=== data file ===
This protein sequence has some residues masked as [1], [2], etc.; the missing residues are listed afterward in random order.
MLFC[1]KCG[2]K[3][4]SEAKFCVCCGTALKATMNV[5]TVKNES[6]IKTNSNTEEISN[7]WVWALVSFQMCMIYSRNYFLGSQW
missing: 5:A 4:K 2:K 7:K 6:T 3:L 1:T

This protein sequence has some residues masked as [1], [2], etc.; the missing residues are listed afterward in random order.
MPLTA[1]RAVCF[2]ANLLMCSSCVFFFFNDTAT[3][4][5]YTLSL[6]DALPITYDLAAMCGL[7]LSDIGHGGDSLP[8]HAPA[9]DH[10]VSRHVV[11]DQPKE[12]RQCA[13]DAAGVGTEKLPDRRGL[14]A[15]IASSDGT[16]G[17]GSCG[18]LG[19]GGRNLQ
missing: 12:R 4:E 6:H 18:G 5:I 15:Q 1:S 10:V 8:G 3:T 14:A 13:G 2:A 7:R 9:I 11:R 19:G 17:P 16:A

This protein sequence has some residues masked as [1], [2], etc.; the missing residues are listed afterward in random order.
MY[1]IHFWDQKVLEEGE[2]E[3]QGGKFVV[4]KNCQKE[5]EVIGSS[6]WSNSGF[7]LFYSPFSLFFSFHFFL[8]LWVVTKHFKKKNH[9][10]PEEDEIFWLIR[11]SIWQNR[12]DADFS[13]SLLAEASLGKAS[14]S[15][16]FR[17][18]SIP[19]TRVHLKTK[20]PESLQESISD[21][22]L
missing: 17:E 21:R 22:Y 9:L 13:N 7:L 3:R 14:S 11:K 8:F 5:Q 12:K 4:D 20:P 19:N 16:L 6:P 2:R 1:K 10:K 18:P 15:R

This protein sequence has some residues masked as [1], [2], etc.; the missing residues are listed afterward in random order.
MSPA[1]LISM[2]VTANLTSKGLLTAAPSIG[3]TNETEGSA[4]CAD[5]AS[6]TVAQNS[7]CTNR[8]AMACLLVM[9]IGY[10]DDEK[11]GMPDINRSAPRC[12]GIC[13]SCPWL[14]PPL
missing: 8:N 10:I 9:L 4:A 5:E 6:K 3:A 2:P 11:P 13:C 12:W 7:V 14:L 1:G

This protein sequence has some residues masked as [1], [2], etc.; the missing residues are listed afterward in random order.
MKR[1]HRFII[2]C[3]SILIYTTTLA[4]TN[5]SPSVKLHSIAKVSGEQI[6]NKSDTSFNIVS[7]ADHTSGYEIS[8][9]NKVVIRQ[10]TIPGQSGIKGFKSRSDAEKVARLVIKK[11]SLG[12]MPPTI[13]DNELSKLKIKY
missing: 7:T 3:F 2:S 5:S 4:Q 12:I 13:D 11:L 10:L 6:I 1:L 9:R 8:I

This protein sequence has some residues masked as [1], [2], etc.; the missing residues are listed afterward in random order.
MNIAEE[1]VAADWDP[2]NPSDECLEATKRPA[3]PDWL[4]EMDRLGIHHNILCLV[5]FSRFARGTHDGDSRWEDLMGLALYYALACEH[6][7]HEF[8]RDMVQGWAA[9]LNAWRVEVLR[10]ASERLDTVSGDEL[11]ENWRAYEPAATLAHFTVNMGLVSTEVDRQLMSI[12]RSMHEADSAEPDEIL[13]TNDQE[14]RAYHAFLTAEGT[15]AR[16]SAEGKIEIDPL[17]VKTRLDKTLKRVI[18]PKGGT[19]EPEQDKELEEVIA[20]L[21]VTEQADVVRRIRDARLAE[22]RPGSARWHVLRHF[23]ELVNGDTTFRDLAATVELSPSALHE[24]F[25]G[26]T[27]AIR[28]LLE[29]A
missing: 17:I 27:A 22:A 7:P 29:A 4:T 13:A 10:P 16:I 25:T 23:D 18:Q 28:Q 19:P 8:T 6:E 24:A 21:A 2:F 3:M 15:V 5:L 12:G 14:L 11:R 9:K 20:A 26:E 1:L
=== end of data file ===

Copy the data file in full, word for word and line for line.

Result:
This protein sequence has some residues masked as [1], [2], etc.; the missing residues are listed afterward in random order.
MLFC[1]KCG[2]K[3][4]SEAKFCVCCGTALKATMNV[5]TVKNES[6]IKTNSNTEEISN[7]WVWALVSFQMCMIYSRNYFLGSQW
missing: 5:A 4:K 2:K 7:K 6:T 3:L 1:T

This protein sequence has some residues masked as [1], [2], etc.; the missing residues are listed afterward in random order.
MPLTA[1]RAVCF[2]ANLLMCSSCVFFFFNDTAT[3][4][5]YTLSL[6]DALPITYDLAAMCGL[7]LSDIGHGGDSLP[8]HAPA[9]DH[10]VSRHVV[11]DQPKE[12]RQCA[13]DAAGVGTEKLPDRRGL[14]A[15]IASSDGT[16]G[17]GSCG[18]LG[19]GGRNLQ
missing: 12:R 4:E 6:H 18:G 5:I 15:Q 1:S 10:V 8:G 3:T 14:A 13:G 2:A 7:R 9:I 11:R 19:G 17:P 16:A

This protein sequence has some residues masked as [1], [2], etc.; the missing residues are listed afterward in random order.
MY[1]IHFWDQKVLEEGE[2]E[3]QGGKFVV[4]KNCQKE[5]EVIGSS[6]WSNSGF[7]LFYSPFSLFFSFHFFL[8]LWVVTKHFKKKNH[9][10]PEEDEIFWLIR[11]SIWQNR[12]DADFS[13]SLLAEASLGKAS[14]S[15][16]FR[17][18]SIP[19]TRVHLKTK[20]PESLQESISD[21][22]L
missing: 17:E 21:R 22:Y 9:L 13:N 7:L 3:R 14:S 11:K 8:F 5:Q 12:K 4:D 20:P 19:N 16:L 6:P 2:R 1:K 10:K 18:P 15:R

This protein sequence has some residues masked as [1], [2], etc.; the missing residues are listed afterward in random order.
MSPA[1]LISM[2]VTANLTSKGLLTAAPSIG[3]TNETEGSA[4]CAD[5]AS[6]TVAQNS[7]CTNR[8]AMACLLVM[9]IGY[10]DDEK[11]GMPDINRSAPRC[12]GIC[13]SCPWL[14]PPL
missing: 8:N 10:I 9:L 4:A 5:E 6:K 3:A 2:P 11:P 13:C 12:W 7:V 14:L 1:G

This protein sequence has some residues masked as [1], [2], etc.; the missing residues are listed afterward in random order.
MKR[1]HRFII[2]C[3]SILIYTTTLA[4]TN[5]SPSVKLHSIAKVSGEQI[6]NKSDTSFNIVS[7]ADHTSGYEIS[8][9]NKVVIRQ[10]TIPGQSGIKGFKSRSDAEKVARLVIKK[11]SLG[12]MPPTI[13]DNELSKLKIKY
missing: 7:T 3:F 2:S 5:S 4:Q 12:I 13:D 11:L 10:L 6:I 1:L 9:R 8:I

This protein sequence has some residues masked as [1], [2], etc.; the missing residues are listed afterward in random order.
MNIAEE[1]VAADWDP[2]NPSDECLEATKRPA[3]PDWL[4]EMDRLGIHHNILCLV[5]FSRFARGTHDGDSRWEDLMGLALYYALACEH[6][7]HEF[8]RDMVQGWAA[9]LNAWRVEVLR[10]ASERLDTVSGDEL[11]ENWRAYEPAATLAHFTVNMGLVSTEVDRQLMSI[12]RSMHEADSAEPDEIL[13]TNDQE[14]RAYHAFLTAEGT[15]AR[16]SAEGKIEIDPL[17]VKTRLDKTLKRVI[18]PKGGT[19]EPEQDKELEEVIA[20]L[21]VTEQADVVRRIRDARLAE[22]RPGSARWHVLRHF[23]ELVNGDTTFRDLAATVELSPSALHE[24]F[25]G[26]T[27]AIR[28]LLE[29]A
missing: 17:I 27:A 22:A 7:P 29:A 4:T 13:A 10:P 16:I 25:T 23:D 18:Q 28:Q 19:P 8:T 6:E 24:A 21:A 2:F 3:M 15:V 5:L 12:G 14:L 11:R 9:K 20:A 26:E 1:L